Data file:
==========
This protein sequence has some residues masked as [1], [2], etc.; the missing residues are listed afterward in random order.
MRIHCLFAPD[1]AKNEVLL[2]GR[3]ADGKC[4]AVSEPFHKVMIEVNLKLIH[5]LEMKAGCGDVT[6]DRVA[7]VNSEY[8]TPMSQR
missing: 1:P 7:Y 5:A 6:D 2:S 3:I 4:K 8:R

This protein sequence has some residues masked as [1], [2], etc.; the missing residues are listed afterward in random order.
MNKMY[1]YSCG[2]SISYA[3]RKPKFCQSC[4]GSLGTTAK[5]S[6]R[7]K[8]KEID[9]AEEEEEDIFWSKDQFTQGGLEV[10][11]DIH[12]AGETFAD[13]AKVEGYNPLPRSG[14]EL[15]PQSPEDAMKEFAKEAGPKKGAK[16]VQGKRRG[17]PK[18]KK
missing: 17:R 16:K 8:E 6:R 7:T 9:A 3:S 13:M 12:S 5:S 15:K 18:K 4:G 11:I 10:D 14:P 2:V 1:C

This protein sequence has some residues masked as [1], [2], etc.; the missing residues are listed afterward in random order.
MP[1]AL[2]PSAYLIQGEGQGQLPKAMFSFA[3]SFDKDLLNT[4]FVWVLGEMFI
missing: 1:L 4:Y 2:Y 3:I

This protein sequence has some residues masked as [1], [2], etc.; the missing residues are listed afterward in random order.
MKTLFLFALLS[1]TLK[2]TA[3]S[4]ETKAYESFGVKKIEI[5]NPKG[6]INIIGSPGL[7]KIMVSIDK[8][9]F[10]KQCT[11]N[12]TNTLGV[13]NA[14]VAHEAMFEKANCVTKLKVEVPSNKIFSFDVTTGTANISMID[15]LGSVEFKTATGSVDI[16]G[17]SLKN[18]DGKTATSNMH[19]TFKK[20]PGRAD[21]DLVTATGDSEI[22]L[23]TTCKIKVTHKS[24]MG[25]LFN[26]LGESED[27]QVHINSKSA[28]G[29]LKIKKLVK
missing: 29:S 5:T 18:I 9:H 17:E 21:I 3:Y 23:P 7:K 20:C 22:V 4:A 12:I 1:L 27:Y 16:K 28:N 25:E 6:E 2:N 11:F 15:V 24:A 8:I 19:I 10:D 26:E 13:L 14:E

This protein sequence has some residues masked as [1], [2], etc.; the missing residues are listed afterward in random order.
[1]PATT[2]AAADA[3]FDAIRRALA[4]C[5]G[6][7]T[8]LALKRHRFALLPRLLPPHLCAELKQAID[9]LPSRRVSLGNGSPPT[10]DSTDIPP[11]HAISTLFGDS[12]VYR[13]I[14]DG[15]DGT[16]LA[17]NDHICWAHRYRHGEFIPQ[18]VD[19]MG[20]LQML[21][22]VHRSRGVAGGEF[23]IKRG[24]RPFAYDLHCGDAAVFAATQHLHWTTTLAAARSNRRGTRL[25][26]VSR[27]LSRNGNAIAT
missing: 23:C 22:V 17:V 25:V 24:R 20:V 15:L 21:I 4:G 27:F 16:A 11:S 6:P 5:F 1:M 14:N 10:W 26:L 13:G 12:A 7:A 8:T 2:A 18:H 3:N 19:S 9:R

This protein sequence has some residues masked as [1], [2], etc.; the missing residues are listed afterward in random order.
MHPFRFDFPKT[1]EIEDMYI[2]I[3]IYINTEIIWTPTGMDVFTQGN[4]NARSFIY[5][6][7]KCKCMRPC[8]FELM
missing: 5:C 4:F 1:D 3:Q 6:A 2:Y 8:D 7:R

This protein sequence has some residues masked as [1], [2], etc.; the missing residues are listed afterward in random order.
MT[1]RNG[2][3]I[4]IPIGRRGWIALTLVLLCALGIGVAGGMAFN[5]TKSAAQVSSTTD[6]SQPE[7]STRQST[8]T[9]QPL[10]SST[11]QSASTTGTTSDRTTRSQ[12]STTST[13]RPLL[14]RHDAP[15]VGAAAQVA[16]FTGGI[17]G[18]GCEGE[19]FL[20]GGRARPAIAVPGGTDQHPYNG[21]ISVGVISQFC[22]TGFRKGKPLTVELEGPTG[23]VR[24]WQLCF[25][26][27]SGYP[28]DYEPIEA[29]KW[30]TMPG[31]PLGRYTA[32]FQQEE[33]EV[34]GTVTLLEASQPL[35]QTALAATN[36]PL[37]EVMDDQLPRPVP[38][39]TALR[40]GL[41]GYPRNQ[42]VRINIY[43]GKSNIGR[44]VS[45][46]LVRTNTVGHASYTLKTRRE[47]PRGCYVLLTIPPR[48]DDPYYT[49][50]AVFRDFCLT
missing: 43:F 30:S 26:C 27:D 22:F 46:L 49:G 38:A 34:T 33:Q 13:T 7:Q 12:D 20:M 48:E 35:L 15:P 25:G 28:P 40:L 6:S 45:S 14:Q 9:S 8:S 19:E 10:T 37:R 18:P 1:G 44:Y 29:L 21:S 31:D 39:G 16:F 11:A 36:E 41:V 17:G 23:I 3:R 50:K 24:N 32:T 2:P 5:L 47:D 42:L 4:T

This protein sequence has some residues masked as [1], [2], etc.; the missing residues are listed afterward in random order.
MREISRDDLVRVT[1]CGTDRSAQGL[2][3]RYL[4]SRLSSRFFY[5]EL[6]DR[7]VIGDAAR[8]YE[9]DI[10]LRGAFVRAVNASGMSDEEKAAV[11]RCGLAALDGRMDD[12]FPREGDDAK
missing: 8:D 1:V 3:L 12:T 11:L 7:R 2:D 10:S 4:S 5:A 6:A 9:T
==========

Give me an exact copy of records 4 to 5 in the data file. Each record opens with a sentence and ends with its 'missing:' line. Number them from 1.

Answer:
This protein sequence has some residues masked as [1], [2], etc.; the missing residues are listed afterward in random order.
MKTLFLFALLS[1]TLK[2]TA[3]S[4]ETKAYESFGVKKIEI[5]NPKG[6]INIIGSPGL[7]KIMVSIDK[8][9]F[10]KQCT[11]N[12]TNTLGV[13]NA[14]VAHEAMFEKANCVTKLKVEVPSNKIFSFDVTTGTANISMID[15]LGSVEFKTATGSVDI[16]G[17]SLKN[18]DGKTATSNMH[19]TFKK[20]PGRAD[21]DLVTATGDSEI[22]L[23]TTCKIKVTHKS[24]MG[25]LFN[26]LGESED[27]QVHINSKSA[28]G[29]LKIKKLVK
missing: 29:S 5:T 18:I 9:H 17:E 21:I 3:Y 23:P 7:K 20:C 22:V 4:A 12:I 1:L 27:Y 16:K 28:N 25:E 6:E 2:N 11:F 15:V 24:A 8:I 19:I 10:D 26:E 13:L 14:E

This protein sequence has some residues masked as [1], [2], etc.; the missing residues are listed afterward in random order.
[1]PATT[2]AAADA[3]FDAIRRALA[4]C[5]G[6][7]T[8]LALKRHRFALLPRLLPPHLCAELKQAID[9]LPSRRVSLGNGSPPT[10]DSTDIPP[11]HAISTLFGDS[12]VYR[13]I[14]DG[15]DGT[16]LA[17]NDHICWAHRYRHGEFIPQ[18]VD[19]MG[20]LQML[21][22]VHRSRGVAGGEF[23]IKRG[24]RPFAYDLHCGDAAVFAATQHLHWTTTLAAARSNRRGTRL[25][26]VSR[27]LSRNGNAIAT
missing: 23:C 22:V 17:V 25:V 24:R 20:V 15:L 21:I 4:G 27:F 16:A 11:S 6:P 5:F 1:M 14:N 10:W 26:L 13:G 12:A 7:A 8:T 2:A 18:H 3:N 19:S 9:R